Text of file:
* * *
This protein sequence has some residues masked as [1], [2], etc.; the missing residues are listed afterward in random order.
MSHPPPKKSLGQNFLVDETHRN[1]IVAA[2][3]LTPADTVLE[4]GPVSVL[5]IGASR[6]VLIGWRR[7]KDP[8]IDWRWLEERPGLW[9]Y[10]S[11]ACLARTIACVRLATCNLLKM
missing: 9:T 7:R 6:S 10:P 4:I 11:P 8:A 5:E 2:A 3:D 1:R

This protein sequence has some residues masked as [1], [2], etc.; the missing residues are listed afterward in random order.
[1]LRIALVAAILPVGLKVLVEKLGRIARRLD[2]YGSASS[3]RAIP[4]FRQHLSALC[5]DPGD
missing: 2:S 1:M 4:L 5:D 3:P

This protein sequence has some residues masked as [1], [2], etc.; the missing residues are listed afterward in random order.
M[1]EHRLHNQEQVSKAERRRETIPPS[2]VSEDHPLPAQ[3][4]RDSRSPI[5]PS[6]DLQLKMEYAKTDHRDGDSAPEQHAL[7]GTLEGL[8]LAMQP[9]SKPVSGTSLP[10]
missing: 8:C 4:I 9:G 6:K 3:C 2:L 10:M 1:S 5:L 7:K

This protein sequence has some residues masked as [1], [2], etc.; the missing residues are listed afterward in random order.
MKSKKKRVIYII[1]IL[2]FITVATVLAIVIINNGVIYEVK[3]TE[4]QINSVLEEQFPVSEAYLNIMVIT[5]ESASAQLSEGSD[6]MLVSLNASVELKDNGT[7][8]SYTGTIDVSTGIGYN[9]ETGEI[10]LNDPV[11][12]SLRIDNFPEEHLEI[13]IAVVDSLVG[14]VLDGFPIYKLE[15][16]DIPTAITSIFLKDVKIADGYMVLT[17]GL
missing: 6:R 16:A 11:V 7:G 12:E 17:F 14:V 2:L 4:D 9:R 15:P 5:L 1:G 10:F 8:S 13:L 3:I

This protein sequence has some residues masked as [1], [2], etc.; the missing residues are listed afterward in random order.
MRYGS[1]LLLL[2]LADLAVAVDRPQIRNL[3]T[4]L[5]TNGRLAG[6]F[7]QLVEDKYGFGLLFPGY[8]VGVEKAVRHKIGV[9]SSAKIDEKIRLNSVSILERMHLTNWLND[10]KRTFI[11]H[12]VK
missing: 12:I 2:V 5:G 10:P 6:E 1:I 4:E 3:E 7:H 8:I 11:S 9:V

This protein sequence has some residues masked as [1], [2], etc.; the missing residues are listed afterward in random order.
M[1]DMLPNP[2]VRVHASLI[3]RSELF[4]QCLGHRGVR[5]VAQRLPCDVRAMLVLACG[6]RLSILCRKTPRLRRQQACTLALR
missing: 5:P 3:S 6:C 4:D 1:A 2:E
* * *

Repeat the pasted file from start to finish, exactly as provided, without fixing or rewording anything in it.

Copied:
This protein sequence has some residues masked as [1], [2], etc.; the missing residues are listed afterward in random order.
MSHPPPKKSLGQNFLVDETHRN[1]IVAA[2][3]LTPADTVLE[4]GPVSVL[5]IGASR[6]VLIGWRR[7]KDP[8]IDWRWLEERPGLW[9]Y[10]S[11]ACLARTIACVRLATCNLLKM
missing: 9:T 7:R 6:S 10:P 4:I 11:P 8:A 5:E 2:A 3:D 1:R

This protein sequence has some residues masked as [1], [2], etc.; the missing residues are listed afterward in random order.
[1]LRIALVAAILPVGLKVLVEKLGRIARRLD[2]YGSASS[3]RAIP[4]FRQHLSALC[5]DPGD
missing: 2:S 1:M 4:L 5:D 3:P

This protein sequence has some residues masked as [1], [2], etc.; the missing residues are listed afterward in random order.
M[1]EHRLHNQEQVSKAERRRETIPPS[2]VSEDHPLPAQ[3][4]RDSRSPI[5]PS[6]DLQLKMEYAKTDHRDGDSAPEQHAL[7]GTLEGL[8]LAMQP[9]SKPVSGTSLP[10]
missing: 8:C 4:I 9:G 6:K 3:C 2:L 10:M 1:S 5:L 7:K

This protein sequence has some residues masked as [1], [2], etc.; the missing residues are listed afterward in random order.
MKSKKKRVIYII[1]IL[2]FITVATVLAIVIINNGVIYEVK[3]TE[4]QINSVLEEQFPVSEAYLNIMVIT[5]ESASAQLSEGSD[6]MLVSLNASVELKDNGT[7][8]SYTGTIDVSTGIGYN[9]ETGEI[10]LNDPV[11][12]SLRIDNFPEEHLEI[13]IAVVDSLVG[14]VLDGFPIYKLE[15][16]DIPTAITSIFLKDVKIADGYMVLT[17]GL
missing: 6:R 16:A 11:V 7:G 12:E 17:F 14:V 2:L 4:D 9:R 15:P 5:L 1:G 10:F 8:S 13:L 3:I

This protein sequence has some residues masked as [1], [2], etc.; the missing residues are listed afterward in random order.
MRYGS[1]LLLL[2]LADLAVAVDRPQIRNL[3]T[4]L[5]TNGRLAG[6]F[7]QLVEDKYGFGLLFPGY[8]VGVEKAVRHKIGV[9]SSAKIDEKIRLNSVSILERMHLTNWLND[10]KRTFI[11]H[12]VK
missing: 12:I 2:V 5:G 10:P 6:E 1:I 4:E 3:E 7:H 8:I 11:S 9:V

This protein sequence has some residues masked as [1], [2], etc.; the missing residues are listed afterward in random order.
M[1]DMLPNP[2]VRVHASLI[3]RSELF[4]QCLGHRGVR[5]VAQRLPCDVRAMLVLACG[6]RLSILCRKTPRLRRQQACTLALR
missing: 5:P 3:S 6:C 4:D 1:A 2:E